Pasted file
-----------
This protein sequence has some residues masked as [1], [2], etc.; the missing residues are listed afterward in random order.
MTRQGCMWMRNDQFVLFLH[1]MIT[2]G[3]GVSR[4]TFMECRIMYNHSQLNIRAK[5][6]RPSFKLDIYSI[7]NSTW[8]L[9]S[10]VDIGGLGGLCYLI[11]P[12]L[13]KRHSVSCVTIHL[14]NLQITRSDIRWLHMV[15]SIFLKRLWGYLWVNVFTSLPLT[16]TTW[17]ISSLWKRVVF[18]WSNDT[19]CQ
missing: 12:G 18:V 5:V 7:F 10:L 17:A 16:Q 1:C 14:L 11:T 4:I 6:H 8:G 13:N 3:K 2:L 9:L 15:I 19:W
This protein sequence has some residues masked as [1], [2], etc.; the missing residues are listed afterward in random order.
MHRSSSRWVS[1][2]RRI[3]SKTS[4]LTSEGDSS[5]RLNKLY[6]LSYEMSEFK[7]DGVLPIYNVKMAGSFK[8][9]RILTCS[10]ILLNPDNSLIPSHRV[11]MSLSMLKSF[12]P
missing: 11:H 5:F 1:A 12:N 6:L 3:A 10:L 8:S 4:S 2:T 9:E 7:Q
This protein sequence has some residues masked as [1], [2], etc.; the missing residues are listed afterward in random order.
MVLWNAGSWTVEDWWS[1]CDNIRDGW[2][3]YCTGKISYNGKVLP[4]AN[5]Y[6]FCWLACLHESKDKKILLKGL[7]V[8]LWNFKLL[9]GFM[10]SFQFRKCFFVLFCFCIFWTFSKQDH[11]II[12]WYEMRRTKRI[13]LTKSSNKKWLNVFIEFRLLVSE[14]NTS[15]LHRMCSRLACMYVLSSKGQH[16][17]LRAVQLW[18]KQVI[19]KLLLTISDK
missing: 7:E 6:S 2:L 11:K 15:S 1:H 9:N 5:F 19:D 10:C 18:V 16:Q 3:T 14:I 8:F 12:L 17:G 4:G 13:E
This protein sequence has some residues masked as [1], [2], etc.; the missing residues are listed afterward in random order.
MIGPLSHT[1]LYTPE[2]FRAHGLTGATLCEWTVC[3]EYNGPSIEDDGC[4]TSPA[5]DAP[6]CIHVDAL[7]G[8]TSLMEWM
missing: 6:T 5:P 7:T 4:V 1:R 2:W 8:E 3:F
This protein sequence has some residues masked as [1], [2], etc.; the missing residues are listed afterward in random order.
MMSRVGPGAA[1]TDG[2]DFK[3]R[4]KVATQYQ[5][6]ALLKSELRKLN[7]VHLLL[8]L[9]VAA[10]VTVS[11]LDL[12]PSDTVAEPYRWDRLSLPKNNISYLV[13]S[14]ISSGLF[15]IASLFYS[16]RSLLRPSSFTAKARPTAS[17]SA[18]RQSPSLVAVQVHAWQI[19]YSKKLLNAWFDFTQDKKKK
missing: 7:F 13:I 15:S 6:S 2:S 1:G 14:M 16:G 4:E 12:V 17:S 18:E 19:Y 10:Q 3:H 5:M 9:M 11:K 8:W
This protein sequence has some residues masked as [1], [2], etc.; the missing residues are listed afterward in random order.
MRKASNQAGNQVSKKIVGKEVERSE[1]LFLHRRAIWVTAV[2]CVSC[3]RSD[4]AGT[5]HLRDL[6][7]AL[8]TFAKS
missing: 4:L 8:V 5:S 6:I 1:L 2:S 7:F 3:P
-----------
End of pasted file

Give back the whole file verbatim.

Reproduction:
This protein sequence has some residues masked as [1], [2], etc.; the missing residues are listed afterward in random order.
MTRQGCMWMRNDQFVLFLH[1]MIT[2]G[3]GVSR[4]TFMECRIMYNHSQLNIRAK[5][6]RPSFKLDIYSI[7]NSTW[8]L[9]S[10]VDIGGLGGLCYLI[11]P[12]L[13]KRHSVSCVTIHL[14]NLQITRSDIRWLHMV[15]SIFLKRLWGYLWVNVFTSLPLT[16]TTW[17]ISSLWKRVVF[18]WSNDT[19]CQ
missing: 12:G 18:V 5:V 7:F 10:L 17:A 16:Q 1:C 14:L 11:T 4:I 6:H 8:G 13:N 3:K 2:L 9:L 15:I 19:W
This protein sequence has some residues masked as [1], [2], etc.; the missing residues are listed afterward in random order.
MHRSSSRWVS[1][2]RRI[3]SKTS[4]LTSEGDSS[5]RLNKLY[6]LSYEMSEFK[7]DGVLPIYNVKMAGSFK[8][9]RILTCS[10]ILLNPDNSLIPSHRV[11]MSLSMLKSF[12]P
missing: 11:H 5:F 1:A 12:N 6:L 3:A 10:L 8:S 4:S 2:T 9:E 7:Q
This protein sequence has some residues masked as [1], [2], etc.; the missing residues are listed afterward in random order.
MVLWNAGSWTVEDWWS[1]CDNIRDGW[2][3]YCTGKISYNGKVLP[4]AN[5]Y[6]FCWLACLHESKDKKILLKGL[7]V[8]LWNFKLL[9]GFM[10]SFQFRKCFFVLFCFCIFWTFSKQDH[11]II[12]WYEMRRTKRI[13]LTKSSNKKWLNVFIEFRLLVSE[14]NTS[15]LHRMCSRLACMYVLSSKGQH[16][17]LRAVQLW[18]KQVI[19]KLLLTISDK
missing: 7:E 6:S 2:L 11:K 15:S 1:H 9:N 5:F 19:D 10:C 18:V 16:Q 3:T 14:I 8:F 12:L 17:G 4:G 13:E
This protein sequence has some residues masked as [1], [2], etc.; the missing residues are listed afterward in random order.
MIGPLSHT[1]LYTPE[2]FRAHGLTGATLCEWTVC[3]EYNGPSIEDDGC[4]TSPA[5]DAP[6]CIHVDAL[7]G[8]TSLMEWM
missing: 6:T 5:P 7:T 4:V 1:R 2:W 8:E 3:F
This protein sequence has some residues masked as [1], [2], etc.; the missing residues are listed afterward in random order.
MMSRVGPGAA[1]TDG[2]DFK[3]R[4]KVATQYQ[5][6]ALLKSELRKLN[7]VHLLL[8]L[9]VAA[10]VTVS[11]LDL[12]PSDTVAEPYRWDRLSLPKNNISYLV[13]S[14]ISSGLF[15]IASLFYS[16]RSLLRPSSFTAKARPTAS[17]SA[18]RQSPSLVAVQVHAWQI[19]YSKKLLNAWFDFTQDKKKK
missing: 7:F 13:I 15:S 6:S 2:S 1:G 14:M 16:G 4:E 12:V 17:S 18:E 19:Y 10:Q 3:H 5:M 9:M 11:K 8:W
This protein sequence has some residues masked as [1], [2], etc.; the missing residues are listed afterward in random order.
MRKASNQAGNQVSKKIVGKEVERSE[1]LFLHRRAIWVTAV[2]CVSC[3]RSD[4]AGT[5]HLRDL[6][7]AL[8]TFAKS
missing: 4:L 8:V 5:S 6:I 1:L 2:S 7:F 3:P